New Delhi: After waiting for 27 long years, India has finally got a sedating drug, and used it to rehabilitate four single-horned rhinos, paving the way for conservation of one of the most endangered species, found only in India and Nepal.
After 27 Years Wait, Rhino Rehabilitation Finally Happens In Dudhwa
On Friday, in a historic conservation effort, foresters at Dudhwa National Park, Uttar Pradesh, successfully rehabilitated the rhinos for the second time here.
Officials, with the help of volunteers of WWF and Wildlife Trust of India (WTI), rehabilitated three female and one male rhino in a 13.5 sq km enclosed area of in the forest's Belraya Range, some 15 km from the present 24 sq km Sonaripur Range enclosure, where 34 adult rhinos thrive.
The rehabilitation programme was stuck since 1991, due to want of a sedating drug which is banned in India. The key drug -- M99 -- is used to immobilise large animals like rhinos.
"It was a very long wait, but we had to take some bold decisions as to ensure it was not delayed any more. This is historic event and key to conservation of Indian rhinos," Dudhwa National Park Director Sunil Choudhary told IANS on the phone.
The drug was important because rhinos, as a routine, are not tranquilised since they cannot be left in that state for longer than 60 minutes, Chaudhary added.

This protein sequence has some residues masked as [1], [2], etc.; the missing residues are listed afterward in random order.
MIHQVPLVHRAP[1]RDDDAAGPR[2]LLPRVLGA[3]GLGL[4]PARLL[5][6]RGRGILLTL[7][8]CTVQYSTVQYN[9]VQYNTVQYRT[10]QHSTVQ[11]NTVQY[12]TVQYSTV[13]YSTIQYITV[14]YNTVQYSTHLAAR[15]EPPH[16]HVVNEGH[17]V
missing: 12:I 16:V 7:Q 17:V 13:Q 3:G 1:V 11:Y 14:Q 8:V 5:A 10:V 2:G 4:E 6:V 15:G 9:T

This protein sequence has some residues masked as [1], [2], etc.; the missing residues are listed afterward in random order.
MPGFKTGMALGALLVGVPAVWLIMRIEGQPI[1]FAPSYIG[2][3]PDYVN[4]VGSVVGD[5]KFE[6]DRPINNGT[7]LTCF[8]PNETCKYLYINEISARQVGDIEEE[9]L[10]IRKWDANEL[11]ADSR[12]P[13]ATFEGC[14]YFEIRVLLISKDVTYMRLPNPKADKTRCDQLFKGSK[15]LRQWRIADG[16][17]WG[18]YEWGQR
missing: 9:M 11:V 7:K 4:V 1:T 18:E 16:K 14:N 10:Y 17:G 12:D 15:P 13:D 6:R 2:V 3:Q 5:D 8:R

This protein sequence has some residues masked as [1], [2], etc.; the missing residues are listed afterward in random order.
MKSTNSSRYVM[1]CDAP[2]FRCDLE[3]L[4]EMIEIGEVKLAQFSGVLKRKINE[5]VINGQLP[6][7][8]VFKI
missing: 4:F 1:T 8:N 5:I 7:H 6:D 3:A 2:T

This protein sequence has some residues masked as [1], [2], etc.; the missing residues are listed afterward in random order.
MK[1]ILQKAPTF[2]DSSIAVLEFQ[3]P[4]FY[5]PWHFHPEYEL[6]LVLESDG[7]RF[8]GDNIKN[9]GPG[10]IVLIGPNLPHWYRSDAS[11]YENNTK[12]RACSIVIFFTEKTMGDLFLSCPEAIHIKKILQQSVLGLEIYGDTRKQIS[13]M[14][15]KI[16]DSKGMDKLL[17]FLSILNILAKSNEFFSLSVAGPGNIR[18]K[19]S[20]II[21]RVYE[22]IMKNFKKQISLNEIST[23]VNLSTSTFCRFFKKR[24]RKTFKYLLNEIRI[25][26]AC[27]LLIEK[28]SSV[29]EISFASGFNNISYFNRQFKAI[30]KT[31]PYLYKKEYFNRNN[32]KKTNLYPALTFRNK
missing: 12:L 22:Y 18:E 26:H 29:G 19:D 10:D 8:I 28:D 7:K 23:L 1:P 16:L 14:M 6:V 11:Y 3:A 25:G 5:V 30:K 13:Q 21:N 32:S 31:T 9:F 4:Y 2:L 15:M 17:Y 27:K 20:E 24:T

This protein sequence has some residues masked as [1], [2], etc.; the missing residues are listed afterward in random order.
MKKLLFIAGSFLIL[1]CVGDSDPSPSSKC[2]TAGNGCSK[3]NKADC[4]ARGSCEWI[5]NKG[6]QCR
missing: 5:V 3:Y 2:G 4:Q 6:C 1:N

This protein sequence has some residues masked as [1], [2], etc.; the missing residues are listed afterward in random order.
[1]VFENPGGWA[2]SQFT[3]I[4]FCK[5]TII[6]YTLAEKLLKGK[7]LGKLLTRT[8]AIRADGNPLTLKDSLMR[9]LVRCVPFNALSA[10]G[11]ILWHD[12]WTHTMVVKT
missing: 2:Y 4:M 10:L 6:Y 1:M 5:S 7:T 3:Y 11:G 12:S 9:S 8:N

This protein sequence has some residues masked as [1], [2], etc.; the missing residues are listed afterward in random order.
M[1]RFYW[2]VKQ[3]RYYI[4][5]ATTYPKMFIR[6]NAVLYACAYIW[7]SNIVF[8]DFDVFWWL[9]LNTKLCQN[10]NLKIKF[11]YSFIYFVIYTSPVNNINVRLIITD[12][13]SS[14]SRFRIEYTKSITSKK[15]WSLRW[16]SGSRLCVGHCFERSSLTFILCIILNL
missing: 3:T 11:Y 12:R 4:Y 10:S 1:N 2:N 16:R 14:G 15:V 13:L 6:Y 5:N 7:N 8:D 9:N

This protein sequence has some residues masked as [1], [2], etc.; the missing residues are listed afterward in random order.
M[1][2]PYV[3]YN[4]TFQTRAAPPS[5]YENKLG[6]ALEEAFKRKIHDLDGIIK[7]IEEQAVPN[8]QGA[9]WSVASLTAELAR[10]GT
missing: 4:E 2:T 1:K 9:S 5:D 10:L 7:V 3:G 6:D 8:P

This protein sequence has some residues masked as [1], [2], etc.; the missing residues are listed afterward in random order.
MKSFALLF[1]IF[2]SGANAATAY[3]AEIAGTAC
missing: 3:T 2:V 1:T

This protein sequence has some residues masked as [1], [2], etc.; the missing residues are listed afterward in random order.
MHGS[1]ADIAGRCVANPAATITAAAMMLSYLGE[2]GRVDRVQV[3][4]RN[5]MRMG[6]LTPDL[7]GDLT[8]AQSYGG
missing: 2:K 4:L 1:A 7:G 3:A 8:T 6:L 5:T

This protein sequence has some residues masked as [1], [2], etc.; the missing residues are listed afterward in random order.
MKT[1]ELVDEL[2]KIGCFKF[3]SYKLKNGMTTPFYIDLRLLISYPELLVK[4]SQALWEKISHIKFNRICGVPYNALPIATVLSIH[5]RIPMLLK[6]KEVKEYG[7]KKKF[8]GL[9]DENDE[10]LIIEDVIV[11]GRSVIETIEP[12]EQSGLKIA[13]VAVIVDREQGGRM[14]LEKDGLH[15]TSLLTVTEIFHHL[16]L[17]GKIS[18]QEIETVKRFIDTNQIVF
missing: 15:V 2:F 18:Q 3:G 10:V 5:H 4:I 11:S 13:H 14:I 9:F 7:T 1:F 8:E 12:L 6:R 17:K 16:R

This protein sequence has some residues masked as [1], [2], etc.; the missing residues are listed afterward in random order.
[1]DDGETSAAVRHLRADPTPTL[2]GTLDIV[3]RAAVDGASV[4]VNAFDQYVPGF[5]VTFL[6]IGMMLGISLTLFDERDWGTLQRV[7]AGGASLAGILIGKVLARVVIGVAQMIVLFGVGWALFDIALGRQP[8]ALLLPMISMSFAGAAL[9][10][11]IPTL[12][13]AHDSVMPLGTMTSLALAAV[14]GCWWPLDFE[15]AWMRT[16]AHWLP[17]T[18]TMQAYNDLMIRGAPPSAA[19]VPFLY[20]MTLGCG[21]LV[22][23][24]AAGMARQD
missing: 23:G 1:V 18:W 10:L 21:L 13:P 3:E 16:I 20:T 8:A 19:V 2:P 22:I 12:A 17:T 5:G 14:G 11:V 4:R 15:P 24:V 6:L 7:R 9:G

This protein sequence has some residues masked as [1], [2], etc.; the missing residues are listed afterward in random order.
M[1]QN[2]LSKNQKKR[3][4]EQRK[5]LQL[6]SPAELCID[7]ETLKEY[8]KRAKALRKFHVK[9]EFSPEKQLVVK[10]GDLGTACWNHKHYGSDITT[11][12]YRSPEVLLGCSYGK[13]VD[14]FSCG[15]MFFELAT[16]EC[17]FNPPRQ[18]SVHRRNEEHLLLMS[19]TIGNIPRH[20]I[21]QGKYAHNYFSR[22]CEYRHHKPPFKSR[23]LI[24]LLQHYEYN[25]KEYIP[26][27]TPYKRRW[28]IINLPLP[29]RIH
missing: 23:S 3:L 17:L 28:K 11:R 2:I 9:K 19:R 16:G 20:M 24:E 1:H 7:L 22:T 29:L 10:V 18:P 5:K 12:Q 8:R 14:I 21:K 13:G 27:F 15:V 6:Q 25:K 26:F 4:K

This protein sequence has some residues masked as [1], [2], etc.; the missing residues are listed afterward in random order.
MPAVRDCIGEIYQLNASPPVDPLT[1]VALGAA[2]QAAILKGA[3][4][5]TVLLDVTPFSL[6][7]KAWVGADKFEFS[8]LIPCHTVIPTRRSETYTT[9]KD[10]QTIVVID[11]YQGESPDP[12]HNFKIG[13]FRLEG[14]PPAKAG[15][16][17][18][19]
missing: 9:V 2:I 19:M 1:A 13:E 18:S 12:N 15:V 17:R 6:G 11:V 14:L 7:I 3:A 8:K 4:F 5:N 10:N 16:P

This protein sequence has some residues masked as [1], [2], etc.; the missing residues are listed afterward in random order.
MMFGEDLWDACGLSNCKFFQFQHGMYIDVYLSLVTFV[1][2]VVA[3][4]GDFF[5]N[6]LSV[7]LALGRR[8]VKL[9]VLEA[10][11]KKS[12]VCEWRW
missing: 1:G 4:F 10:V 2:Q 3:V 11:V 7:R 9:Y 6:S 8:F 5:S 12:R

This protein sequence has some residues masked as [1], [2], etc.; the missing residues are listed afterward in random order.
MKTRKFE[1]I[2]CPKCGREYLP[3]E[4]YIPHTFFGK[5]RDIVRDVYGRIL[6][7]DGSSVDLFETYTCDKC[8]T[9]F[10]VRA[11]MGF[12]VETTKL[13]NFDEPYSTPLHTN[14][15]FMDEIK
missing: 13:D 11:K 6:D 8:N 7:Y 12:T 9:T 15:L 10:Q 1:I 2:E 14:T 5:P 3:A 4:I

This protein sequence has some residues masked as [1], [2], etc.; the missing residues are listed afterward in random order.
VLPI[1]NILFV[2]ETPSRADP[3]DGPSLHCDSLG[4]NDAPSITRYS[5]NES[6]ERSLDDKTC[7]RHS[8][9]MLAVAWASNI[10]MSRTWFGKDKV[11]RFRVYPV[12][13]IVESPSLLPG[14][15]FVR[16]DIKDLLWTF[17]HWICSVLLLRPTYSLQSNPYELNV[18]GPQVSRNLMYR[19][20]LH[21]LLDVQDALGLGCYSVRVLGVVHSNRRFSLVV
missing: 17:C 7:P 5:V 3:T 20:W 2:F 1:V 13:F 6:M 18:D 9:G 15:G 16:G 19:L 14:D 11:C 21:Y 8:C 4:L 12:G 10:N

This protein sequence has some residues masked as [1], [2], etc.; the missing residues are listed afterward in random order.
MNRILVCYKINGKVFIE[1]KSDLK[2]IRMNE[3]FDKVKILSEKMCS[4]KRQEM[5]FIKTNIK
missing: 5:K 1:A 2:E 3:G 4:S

"We finally got the drug. We imported it from South Africa earlier this year and had been gearing up for this days since then," Mahaveer Kaujalagi, Deputy Director, Dudhwa National Park told IANS on the phone.
He added that the male rhino, aged around 10, and the three females aged 9 to 13 were carefully selected and have good breeding potential.
For monitoring purposes, an elephant squad consisting two elephants and seven to eight volunteers has been permanently stationed in the new enclosure has been ringed by solar-powered fencing, an official said.
The state forest department, in December 2016, had informed IANS that it sought to obtain a no-objection certificate (NOC) from the central government to acquire -- Etorphine (M99) and its antidote -- a drug produced in some African countries. "The replication of the first rehabilitation case of Dudhwa was very important. Since there was no drug, we prepared everything at the backend including installation of the solar fensing in the area,"Koujalagi said, adding, "I am so excited that I am part of this historic event."
Considered one of the most successful rehabilitation programmes in India, rhinos were re-introduced in Dudhwa in 1985 after the region was stripped off its last free-ranging rhino by a hunting party in 1878.
There are around 2,768 rhinos in India, of which 2,505 are in Assam, as of 2016.
Abode to a highly diverse ecosystem at the heart of Terai region bordering Nepal, Dudhwa has several endangered animals, including tigers, elephants, Indian rhino, leopard, barasingha (swamp deer), sloth bear and others.